This description of creation groaning in pains of childbirth is a fascinating comparison. Genesis says that the pains of childbirth are due to the curse. Creation is groaning with these pains because of the bondage that was put into it. But there is hope. Just like with birth the pain subsides and there is something new.

The firstfruit that this is talking about is literally the Holy Spirit being sent to be our helper and advocate. Josh’s three P’s from last week (The Promise, The Progress, and The Presence) certainly are a part of this idea of firstfruits in life. The reality of the Holy Spirit shows us that Jesus will be coming back and when He comes our bodies will be redeemed. That is interesting, right? Why our bodies? The typical idea is that in the greek mind, people didn't want to keep their bodies but in Christianity, the body is said to be renewed. This connects with all of creation being freed, including our bodies, which is why we do not nee to shed our bodies to reach some kind of new level.

Paul now takes a turn commenting on faith and hope when considering that we are still waiting. We are waiting for the glory to be revealed, creation is waiting, and again we are waiting to see our adoption, but all this is based on the belief that there is something to be waiting for. We have not seen our bodies completely redeemed or our lives completely freed from our sinful nature, but we have hope. It is by grace through faith that none can boast. Having hope in what we cannot see is that faith.

So literally, the present sufferings are nothing because we are all waiting with great expectation for Jesus’ return when he reveals the children of God and frees creation from bondage.

How does this affect Empty Church?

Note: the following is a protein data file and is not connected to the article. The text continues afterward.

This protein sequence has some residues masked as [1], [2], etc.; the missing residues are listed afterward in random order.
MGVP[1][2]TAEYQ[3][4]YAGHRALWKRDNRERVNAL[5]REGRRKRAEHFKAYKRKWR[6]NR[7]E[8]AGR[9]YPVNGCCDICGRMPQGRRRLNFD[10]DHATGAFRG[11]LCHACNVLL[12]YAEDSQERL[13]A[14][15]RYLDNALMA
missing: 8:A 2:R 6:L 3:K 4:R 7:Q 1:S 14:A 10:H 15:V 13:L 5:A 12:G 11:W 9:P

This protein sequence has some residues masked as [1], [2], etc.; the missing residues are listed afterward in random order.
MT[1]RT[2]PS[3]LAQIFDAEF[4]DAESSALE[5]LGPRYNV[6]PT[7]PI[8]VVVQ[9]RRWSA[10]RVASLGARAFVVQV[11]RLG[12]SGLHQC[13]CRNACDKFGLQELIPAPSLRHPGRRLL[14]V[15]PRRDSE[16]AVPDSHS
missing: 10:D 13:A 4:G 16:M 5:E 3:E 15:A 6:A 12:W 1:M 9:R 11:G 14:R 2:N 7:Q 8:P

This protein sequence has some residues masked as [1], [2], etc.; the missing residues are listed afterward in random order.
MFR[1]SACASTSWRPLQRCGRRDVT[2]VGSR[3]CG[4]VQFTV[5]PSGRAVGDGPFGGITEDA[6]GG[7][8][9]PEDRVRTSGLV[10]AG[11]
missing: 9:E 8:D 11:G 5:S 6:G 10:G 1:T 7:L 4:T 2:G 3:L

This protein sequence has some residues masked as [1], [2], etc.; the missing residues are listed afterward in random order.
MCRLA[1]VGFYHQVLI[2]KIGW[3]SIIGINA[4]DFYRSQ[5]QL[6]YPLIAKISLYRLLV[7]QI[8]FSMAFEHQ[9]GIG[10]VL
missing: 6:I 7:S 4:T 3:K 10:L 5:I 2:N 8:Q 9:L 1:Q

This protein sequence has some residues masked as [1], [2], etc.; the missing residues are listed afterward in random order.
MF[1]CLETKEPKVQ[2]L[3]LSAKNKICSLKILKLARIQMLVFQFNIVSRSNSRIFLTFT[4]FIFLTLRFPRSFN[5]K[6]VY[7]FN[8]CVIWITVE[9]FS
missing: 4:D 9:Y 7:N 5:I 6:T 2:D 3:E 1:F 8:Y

We've been really struggling with how to make our next steps but I think this says to us that all of the changes that we are going to go through are nothing compared to what God wants to do.

It reminds us of our why. For people to be the children of god so they can be released from bondage. I do not think that people are exempt from feeling the pains yet all do not accept the adoption.

Finally, we act in hope that God will honor it in Christ even though we cannot see the end result. When we expect something we prepare for it. If we expect in-climate weather we take proper precautions. There is a difference between just waiting for something and being complacent. To wait eagerly is much different from just waiting. I think the difference is seen in the different parables from Jesus about people receiving money where two of them double it and one hides it. Two eagerly awaited the master’s return and one did nothing. So are we going to merely wait, which does not even mean we’ll be recognized by Jesus once he returns, or are we going to eagerly wait?

About the Author | Sean Kready TwitterFacebookInstagramSnapchat
An imperfect Christian, who sins on the daily, but tries to share his journey so that we all might know God better. This is our offering. An act of worship.